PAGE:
But the dueling news shows how hard Singh and Rizzo are trying to win Trump’s base, which despite the state’s strong anti-Trump bias, is still a force in New Jersey’s GOP politics. The pair associate with figures from the orbit of the former president and repeat false conspiracy theories that claim he is the real winner of the 2020 election.
The battle for the base has paved the way for Jack Ciattarelli, the leader in the GOP area code. Many Republicans say Ciattarelli, who called Trump a “charlatan” in 2015, is the only candidate who has a chance of defeating Democratic Governor Phil Murphy in November.
“I think Jack will win,” said State Senator Joe Pennacchio (R-Morris), who served as New Jersey co-chair for Trump’s 2016 and 2020 campaigns but supported Ciattarelli in the primary. “Rizzo and Singh are both fighting for the same vote. They will cannibalize this vote. “
Ciattarelli, who has served three terms in the General Assembly, has not disavowed Trump. He praised some of the former president’s policies but distanced himself from Trump’s personality and walked the fine line between being neither anti-Trump for the primary nor pro-Trump for the general election in a deep blue state.
New Jersey is one of only two states – Virginia is the other – with gubernatorial elections scheduled this year, making the area code an early temperature control of the Republican Party state. Ciattarelli’s balancing act could be a sign that 2022 will come, when Trump will almost certainly still be a factor in the midterm elections and Republicans aspiring to governors and other offices in blue and bluish states will have to try to get through the primaries navigate while remaining palatable to the general electorate.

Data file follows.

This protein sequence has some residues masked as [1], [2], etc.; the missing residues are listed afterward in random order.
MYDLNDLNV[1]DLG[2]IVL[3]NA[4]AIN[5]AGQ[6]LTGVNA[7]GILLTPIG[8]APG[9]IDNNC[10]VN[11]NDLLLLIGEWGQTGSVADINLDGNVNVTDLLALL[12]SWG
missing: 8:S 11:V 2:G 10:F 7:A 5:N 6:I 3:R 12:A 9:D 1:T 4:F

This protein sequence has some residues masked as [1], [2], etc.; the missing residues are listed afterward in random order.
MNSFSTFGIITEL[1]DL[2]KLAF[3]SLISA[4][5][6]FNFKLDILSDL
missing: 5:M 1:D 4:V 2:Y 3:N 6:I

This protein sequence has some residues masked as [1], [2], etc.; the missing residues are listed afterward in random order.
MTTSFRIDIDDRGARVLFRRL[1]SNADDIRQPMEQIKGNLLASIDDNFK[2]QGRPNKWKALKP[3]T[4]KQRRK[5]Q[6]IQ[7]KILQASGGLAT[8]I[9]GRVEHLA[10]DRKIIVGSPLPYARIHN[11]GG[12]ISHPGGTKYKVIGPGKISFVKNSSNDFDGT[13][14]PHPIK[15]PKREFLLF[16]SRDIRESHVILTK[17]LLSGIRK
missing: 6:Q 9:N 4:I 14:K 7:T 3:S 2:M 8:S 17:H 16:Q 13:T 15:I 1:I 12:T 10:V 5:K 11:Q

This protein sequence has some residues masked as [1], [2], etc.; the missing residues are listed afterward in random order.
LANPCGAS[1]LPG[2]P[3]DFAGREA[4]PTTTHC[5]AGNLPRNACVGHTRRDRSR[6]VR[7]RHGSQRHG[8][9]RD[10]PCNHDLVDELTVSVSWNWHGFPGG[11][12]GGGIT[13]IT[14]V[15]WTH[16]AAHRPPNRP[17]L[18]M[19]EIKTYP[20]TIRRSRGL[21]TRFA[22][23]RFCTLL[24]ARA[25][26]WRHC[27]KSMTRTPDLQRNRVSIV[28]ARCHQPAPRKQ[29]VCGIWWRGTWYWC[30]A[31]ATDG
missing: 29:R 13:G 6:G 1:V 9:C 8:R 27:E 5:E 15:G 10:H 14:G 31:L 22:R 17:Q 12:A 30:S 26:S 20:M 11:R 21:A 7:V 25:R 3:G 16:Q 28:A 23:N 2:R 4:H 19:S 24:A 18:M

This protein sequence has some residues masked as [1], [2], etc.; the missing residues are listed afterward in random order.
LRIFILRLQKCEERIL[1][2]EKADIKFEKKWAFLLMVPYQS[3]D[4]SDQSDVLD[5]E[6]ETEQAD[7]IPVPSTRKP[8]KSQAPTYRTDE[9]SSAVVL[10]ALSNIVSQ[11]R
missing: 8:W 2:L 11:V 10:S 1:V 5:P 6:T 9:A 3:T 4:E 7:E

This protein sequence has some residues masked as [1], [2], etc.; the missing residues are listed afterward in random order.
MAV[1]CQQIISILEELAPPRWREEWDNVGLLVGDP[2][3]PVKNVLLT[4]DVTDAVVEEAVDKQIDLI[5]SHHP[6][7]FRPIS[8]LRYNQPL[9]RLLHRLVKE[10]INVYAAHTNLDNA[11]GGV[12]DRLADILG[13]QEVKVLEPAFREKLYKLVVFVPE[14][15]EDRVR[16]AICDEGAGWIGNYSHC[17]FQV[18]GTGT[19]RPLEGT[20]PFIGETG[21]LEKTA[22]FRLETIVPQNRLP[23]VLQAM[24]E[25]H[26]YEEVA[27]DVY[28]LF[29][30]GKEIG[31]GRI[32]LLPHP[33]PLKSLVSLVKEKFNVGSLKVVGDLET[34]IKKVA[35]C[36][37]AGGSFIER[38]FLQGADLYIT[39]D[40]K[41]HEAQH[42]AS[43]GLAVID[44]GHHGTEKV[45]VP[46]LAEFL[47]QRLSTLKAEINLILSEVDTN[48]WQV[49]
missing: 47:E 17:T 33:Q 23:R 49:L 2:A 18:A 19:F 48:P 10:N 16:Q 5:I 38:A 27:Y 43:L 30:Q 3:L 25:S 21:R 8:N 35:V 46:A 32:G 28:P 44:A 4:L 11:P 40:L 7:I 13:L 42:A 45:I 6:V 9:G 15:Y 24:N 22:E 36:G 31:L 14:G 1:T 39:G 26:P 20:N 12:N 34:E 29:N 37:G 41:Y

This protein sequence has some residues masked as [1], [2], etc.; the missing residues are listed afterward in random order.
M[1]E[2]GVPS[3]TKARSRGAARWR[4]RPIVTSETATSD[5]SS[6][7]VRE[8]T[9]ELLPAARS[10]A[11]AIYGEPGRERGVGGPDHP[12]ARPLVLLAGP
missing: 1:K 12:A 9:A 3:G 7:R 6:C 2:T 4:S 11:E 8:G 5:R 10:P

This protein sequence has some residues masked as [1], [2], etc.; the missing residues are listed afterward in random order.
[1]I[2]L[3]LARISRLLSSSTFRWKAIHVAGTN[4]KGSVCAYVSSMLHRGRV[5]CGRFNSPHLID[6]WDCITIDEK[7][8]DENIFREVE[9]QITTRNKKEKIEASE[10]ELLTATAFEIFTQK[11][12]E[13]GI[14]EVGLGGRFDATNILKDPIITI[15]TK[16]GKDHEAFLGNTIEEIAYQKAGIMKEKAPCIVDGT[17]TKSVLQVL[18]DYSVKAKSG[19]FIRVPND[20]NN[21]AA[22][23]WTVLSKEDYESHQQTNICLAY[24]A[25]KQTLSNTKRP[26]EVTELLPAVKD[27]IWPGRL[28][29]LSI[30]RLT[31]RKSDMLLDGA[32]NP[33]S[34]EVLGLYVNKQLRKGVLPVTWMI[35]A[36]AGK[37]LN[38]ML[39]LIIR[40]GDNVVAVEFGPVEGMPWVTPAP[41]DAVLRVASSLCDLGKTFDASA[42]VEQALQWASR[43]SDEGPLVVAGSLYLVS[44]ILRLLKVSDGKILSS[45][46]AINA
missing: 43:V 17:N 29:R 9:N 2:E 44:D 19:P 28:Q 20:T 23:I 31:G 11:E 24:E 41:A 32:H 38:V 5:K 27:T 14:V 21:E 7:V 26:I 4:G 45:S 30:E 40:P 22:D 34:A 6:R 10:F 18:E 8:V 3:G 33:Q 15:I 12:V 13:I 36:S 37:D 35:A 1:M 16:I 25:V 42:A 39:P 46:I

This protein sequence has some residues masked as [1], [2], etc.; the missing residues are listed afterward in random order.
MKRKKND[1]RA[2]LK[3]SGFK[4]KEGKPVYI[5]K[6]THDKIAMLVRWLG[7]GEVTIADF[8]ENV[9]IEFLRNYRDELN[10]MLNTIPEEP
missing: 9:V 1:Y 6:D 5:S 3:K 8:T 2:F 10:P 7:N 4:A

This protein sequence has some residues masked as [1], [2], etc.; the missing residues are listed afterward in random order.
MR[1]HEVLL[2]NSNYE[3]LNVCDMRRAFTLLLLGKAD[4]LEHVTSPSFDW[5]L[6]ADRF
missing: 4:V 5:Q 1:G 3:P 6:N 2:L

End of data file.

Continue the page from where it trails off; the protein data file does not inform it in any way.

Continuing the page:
“I think if the other two won the primary, the focus would be less on Phil Murphy and New Jersey,” Ciattarelli said in a recent interview. “So let’s do everything about New Jersey. I will do that, and I will be very, very disciplined in that sense. Phil Murphy will want to keep talking about it [former Republican Gov.] Chris Christie and Donald Trump. “
No independent polls were conducted for the race, but Ciattarelli has a huge fundraising advantage over its rivals. As of May 25, Ciattarelli, the only Republican candidate to qualify for state campaign funding, had spent nearly $ 6 million, compared with Singh’s $ 510,000 and Rizzo’s $ 442,000.
Murphy, who faces no challengers in the Democratic primary, saw his once mediocre surge in popularity during the pandemic, and although his approval rating has dropped at the height of the pandemic since the 1970s, he remains popular.
But it has weak points.
New Jersey has the highest pandemic death rate of any state, largely due to thousands of deaths in nursing homes. Critics have objected to the Murphy administration’s instruction that nursing homes re-admit discharged Covid-19 patients when possible. The state’s unemployment rate has been slow to recover from the pandemic and remains one of the highest in the country. And at the start of his tenure, Murphy’s government was grilled by officials over its decision to hire a campaign worker for a senior role in state government, despite a campaign volunteer accusing him of sexual assault in 2017.
In recent years, government scandals have often been overshadowed by constant news from the Trump administration. The backlash against the former president has helped Democrats take control of a few suburbs across New Jersey, as well as a district – Ciattarelli’s home, Somerset – that held GOP for decades. In the 2018 midterm elections, the state’s congressional delegation rose from seven Democrats and five Republicans to eleven Democrats and one Republican. (One of those Democrats, Jeff Van Drew, later became a Republican after declaring his “undying support” for Trump.)
The Murphy campaign has issued a series of press releases commemorating Ciattarelli’s pro-Trump statements and his participation in a “Stop the Steal” rally in the fall when he was in the GOP primary against a more formidable pro-Trump rival should compete in the then Republican state chairman Doug Steinhardt.